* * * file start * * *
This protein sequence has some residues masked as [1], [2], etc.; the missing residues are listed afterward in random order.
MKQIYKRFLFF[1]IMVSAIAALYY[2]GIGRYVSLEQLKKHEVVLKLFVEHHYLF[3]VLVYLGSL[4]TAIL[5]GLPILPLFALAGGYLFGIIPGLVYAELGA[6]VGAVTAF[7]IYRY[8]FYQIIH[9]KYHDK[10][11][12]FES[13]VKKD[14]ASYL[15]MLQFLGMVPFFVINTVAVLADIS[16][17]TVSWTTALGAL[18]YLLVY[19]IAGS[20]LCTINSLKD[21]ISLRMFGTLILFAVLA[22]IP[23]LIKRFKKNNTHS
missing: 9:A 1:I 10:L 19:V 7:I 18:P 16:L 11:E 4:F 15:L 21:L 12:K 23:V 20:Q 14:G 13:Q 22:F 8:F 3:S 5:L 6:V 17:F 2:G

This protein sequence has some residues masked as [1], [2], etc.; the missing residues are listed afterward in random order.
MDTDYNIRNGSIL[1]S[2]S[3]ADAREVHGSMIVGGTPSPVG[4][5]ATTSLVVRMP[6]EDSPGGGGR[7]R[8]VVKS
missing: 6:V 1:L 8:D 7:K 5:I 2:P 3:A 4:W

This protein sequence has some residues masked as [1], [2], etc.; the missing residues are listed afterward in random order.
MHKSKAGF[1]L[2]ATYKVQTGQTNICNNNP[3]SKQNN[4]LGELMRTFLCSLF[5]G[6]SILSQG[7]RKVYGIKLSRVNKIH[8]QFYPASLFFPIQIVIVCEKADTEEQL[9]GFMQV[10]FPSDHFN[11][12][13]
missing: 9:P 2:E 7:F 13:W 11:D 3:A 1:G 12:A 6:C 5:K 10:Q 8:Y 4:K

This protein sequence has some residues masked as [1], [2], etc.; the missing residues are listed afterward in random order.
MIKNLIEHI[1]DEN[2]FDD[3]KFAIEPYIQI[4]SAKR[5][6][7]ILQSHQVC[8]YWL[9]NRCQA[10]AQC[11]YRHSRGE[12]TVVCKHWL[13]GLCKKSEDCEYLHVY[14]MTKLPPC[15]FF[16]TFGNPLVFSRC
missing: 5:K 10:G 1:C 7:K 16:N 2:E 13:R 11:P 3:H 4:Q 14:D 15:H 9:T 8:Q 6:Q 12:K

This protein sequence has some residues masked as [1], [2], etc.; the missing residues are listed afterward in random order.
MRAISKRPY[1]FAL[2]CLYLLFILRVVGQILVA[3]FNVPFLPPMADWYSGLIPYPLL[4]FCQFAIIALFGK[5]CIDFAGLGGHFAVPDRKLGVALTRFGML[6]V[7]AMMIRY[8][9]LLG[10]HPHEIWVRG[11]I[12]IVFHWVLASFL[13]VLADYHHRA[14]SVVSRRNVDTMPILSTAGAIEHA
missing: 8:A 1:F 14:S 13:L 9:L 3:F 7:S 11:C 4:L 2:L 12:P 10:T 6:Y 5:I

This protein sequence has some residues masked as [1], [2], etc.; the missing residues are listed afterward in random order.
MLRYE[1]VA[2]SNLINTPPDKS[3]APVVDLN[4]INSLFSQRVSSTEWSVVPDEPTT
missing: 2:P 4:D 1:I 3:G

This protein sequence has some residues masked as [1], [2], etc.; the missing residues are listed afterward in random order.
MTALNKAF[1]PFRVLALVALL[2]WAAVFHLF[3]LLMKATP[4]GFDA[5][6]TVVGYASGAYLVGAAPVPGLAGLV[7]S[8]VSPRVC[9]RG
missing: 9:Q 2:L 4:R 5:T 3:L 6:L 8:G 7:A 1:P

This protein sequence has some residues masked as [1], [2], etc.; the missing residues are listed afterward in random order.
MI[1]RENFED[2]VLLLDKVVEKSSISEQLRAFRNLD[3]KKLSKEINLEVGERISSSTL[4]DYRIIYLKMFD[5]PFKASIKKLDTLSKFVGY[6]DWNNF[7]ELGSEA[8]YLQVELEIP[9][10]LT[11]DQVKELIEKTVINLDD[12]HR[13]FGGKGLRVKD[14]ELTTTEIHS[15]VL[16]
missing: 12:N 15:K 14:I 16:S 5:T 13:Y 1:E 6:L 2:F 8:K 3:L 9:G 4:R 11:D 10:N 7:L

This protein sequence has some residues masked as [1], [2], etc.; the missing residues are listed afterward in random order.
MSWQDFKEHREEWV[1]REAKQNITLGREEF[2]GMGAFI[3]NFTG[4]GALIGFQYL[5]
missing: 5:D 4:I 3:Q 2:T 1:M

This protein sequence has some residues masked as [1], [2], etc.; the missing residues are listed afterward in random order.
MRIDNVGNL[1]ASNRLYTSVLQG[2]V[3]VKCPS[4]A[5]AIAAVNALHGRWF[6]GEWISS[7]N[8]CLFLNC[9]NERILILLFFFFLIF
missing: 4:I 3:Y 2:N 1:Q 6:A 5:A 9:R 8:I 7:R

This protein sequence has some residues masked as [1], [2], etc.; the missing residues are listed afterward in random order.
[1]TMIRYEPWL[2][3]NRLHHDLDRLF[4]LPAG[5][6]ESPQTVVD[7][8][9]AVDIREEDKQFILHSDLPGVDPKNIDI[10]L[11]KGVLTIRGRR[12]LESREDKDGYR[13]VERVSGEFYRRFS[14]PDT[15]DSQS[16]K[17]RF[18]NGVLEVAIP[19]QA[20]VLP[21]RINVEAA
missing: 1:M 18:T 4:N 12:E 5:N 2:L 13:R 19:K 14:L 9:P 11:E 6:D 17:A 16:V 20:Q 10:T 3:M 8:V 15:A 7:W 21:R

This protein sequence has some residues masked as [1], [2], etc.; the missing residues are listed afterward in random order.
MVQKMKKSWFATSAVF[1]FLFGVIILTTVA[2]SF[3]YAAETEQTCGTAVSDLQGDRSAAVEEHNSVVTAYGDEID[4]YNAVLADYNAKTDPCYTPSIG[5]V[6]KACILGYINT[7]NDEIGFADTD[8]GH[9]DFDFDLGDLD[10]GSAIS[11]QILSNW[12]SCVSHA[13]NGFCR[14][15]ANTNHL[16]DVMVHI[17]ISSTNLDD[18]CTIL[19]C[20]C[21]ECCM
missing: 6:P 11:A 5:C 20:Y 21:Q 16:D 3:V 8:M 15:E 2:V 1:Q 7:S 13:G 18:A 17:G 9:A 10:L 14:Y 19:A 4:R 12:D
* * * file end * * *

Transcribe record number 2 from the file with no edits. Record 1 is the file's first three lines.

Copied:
This protein sequence has some residues masked as [1], [2], etc.; the missing residues are listed afterward in random order.
MDTDYNIRNGSIL[1]S[2]S[3]ADAREVHGSMIVGGTPSPVG[4][5]ATTSLVVRMP[6]EDSPGGGGR[7]R[8]VVKS
missing: 6:V 1:L 8:D 7:K 5:I 2:P 3:A 4:W